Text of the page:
best amplifier for turntable

The Best Amplifier for Turntable: Complete Buying Guide

A turntable is a device that DJs and others use for playing sound recordings. They used to be very popular back in the day, but they haven’t lost their place in recent decades, as they’re great for playing music in nightclubs or at parties. Nowadays, they’re more of a professional product than a household fixture, though audiophiles love them too.

When searching for the best amplifier for turntable, the one which boosts the audio signal from any external source should be a priority. Amplifiers that produce a rich sound quality are a favorite for a proper music lover because of the warm, pleasing, and soothing sounds they project.

There is a wide range of amplifiers within different price ranges on the market. However, before you select one, there are certain things you should know about amplifiers and how they work.

What Is an Amplifier?

An amplifier, better known as an electronic amplifier or an amp in less formal use, is intended to raise the power of a signal. The power behind an amplifier comes from a time-dependent current or voltage. They can be further categorized as power amplifiers (typically used in hi-fi audio equipment) or weak-signal amplifiers (mainly used in wireless receivers).

Amplifiers are dual-ported circuits that use electric power to boost the amplitude (the intensity or strength) of the signal produced by digital inputs. In the case of a turntable, the digital input is called a phono output signal. Some amplifiers come with a built-in preamp, while others don’t.

Is A Preamp Important For Your Turntable Amplifier?

The preamp does the conversion of sound signals. It does this from the phono cartridge to a volt called the line level. This step enables the amplifier to work with audio components such as speakers, stereos, and other equipment. The line level is basically the signal level at which audio electronics function.

Since record players are very quiet, you’ll need a phono preamp to boost the sound output. A phono pre-amplifier also called a phono stage, is a component that enhances signals from your turntable and makes it possible to connect the turntable to your sound system. Some amplifiers come with a built-in phono preamp, which makes them a good choice for hooking up to a turntable.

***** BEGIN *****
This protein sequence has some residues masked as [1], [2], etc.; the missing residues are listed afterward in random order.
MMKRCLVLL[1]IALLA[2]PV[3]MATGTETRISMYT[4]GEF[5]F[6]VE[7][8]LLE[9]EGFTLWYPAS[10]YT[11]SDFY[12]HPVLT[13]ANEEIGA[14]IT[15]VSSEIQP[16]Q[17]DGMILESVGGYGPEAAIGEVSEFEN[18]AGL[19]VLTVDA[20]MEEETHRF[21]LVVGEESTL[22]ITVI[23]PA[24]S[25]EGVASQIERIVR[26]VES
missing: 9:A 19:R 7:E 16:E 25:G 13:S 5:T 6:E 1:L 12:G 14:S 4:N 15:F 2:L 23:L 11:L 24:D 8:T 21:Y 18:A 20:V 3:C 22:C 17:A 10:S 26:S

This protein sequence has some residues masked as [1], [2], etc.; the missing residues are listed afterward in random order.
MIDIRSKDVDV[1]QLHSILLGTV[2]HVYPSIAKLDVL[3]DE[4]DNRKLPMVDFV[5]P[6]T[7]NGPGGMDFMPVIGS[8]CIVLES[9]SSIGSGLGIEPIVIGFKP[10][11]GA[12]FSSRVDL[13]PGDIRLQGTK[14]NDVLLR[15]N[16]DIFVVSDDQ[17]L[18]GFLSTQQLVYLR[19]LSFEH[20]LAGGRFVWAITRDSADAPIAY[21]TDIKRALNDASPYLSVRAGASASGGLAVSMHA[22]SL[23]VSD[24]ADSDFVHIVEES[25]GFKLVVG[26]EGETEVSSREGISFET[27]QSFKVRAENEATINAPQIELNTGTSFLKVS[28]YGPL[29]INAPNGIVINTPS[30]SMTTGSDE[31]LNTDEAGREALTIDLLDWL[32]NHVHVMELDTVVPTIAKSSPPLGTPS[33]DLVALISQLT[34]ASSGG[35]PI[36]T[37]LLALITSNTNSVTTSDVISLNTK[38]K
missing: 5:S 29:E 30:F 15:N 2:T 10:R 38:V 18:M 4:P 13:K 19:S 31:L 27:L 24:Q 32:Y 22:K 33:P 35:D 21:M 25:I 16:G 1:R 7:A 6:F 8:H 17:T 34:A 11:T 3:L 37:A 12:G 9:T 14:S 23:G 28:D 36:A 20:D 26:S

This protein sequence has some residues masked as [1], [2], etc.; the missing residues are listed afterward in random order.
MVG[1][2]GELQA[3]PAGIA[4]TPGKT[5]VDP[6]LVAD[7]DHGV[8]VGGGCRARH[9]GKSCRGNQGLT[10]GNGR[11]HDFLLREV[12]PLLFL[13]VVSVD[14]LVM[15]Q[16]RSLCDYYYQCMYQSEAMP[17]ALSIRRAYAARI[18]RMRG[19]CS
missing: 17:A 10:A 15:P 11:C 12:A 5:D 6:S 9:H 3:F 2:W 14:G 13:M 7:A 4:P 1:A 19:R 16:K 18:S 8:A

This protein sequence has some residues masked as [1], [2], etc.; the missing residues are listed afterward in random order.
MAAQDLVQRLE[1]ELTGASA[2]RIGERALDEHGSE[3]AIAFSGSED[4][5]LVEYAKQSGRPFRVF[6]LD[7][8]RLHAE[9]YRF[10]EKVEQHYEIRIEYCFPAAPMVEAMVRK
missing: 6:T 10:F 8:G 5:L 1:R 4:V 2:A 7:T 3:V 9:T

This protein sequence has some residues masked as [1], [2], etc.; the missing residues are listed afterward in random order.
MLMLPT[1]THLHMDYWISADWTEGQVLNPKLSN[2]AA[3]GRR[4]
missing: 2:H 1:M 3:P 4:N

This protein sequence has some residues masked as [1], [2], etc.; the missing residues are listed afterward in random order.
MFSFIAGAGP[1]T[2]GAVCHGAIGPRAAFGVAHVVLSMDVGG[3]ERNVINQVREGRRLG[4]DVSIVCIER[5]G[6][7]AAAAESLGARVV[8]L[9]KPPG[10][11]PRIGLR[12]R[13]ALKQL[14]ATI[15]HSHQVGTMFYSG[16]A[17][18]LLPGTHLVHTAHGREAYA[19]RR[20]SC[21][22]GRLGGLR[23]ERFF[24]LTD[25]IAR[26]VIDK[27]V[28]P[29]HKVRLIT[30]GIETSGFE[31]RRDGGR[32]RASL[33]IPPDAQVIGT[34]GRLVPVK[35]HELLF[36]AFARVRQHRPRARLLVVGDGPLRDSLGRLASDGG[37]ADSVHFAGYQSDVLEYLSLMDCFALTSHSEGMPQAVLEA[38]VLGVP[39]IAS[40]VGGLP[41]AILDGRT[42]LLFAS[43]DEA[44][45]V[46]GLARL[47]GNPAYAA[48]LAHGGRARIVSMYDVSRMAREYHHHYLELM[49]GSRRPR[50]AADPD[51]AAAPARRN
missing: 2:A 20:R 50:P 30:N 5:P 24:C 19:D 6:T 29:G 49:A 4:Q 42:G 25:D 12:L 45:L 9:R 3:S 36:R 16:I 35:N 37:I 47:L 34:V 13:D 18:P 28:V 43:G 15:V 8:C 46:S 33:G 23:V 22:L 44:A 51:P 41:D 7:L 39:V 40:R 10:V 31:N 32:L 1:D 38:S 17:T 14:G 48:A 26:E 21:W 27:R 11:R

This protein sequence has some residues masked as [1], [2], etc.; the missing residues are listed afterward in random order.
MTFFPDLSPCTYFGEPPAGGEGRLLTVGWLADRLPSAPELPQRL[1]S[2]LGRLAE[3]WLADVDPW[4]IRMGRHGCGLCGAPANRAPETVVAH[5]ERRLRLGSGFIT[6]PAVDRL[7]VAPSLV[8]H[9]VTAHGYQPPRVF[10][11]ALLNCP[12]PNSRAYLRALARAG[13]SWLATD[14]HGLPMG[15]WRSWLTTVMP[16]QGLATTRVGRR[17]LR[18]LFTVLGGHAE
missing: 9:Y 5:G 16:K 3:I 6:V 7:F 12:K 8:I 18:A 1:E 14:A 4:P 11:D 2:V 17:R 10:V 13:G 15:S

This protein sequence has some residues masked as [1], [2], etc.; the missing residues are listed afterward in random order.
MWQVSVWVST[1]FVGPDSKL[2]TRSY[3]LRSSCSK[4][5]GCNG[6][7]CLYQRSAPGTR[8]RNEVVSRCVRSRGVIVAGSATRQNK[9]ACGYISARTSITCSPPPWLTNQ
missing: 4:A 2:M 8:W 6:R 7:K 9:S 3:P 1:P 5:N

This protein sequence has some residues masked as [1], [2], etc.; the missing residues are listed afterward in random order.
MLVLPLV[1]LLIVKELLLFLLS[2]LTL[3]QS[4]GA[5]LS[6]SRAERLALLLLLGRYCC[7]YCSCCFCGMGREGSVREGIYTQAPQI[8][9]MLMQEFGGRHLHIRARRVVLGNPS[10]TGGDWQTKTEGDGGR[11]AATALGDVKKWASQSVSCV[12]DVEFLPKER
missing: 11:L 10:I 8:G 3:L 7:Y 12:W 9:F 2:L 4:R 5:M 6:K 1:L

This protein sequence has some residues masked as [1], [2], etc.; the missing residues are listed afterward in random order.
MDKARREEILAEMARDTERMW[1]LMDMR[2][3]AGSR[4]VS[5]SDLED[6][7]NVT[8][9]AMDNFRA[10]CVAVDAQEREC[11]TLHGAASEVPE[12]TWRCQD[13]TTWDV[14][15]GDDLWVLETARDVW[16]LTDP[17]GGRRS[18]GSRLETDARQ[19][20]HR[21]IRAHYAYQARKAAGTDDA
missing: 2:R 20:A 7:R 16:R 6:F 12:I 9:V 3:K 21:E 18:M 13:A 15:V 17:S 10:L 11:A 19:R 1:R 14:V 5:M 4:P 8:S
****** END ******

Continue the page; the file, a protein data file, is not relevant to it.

The easiest way to tell if your amplifier has a built-in preamp is by checking if your turntable has a USB output or looking for inputs marked ‘phono.’ This sign is common in older amplifiers that have built-in preamps.

Others have an external preamp that requires its own power supply and should be connected to the turntable with a phono input. These phono inputs are RCA cables that connect at the back of the preamp panel or amplifier to which a turntable is also attached.

One form of pre-amplifier (internal or external) is not superior to the other, and both can be beneficial depending on what you’re looking for and what suits your requirements.

Should You Get an Amplifier for Your Turntable?

A turntable setup must have four basic things: the turntable itself, a preamp, an amplifier, and some speakers. For the best listening experience, you should always use an amplifier with your turntable. It doesn’t matter if the amplifier is built-in with your speakers or you have to buy a separate one — it just has to be there.

There are several reasons why experts recommend using amplifiers with turntables:

  • The output signal of a turntable is weak without a preamplifier, and you still need an amplifier to power through speakers.
  • An external amplifier generally has a richer and warmer sound than an internal one.
  • The general experience of a turntable is lackluster without an amplifier. Think of a dull sound without any boost to capture underlying tones.

However, if your turntable already comes with a built-in preamp, and you’re connecting them to external powered speakers (that also have a built-in amp), then you won’t need an external amplifier for your sound setup. You only need a turntable to be plugged into one amp.

How to Set up Your Turntable With Amplifiers

  • Behind your turntable, there are two sets of RCA cables and a ground wire. At the back of your amplifier, look for a place labeled ‘phono.’
  • Put your plugs in this space. The right and left plugs are marked to make things easier.
  • The wiring space on the amplifier is labeled ‘earth’ or ‘ground.’ Place the wire there and tighten. Then you’re good to go.

Check this link for a great connection how-to.

Some Amplifier Terminologies You Should be Familiar With

Imagine you go to the store to get an amplifier for your turntable, and the store worker starts talking about the gain, frequency, noise, efficiency, and other specs, of an amplifier. You’ll be confused because you have no idea what they are talking about.

You can easily get ripped off if you have no idea what you’re looking for. Knowing these terms will help you understand how an amplifier works and therefore be able to communicate with the store employee about what you need.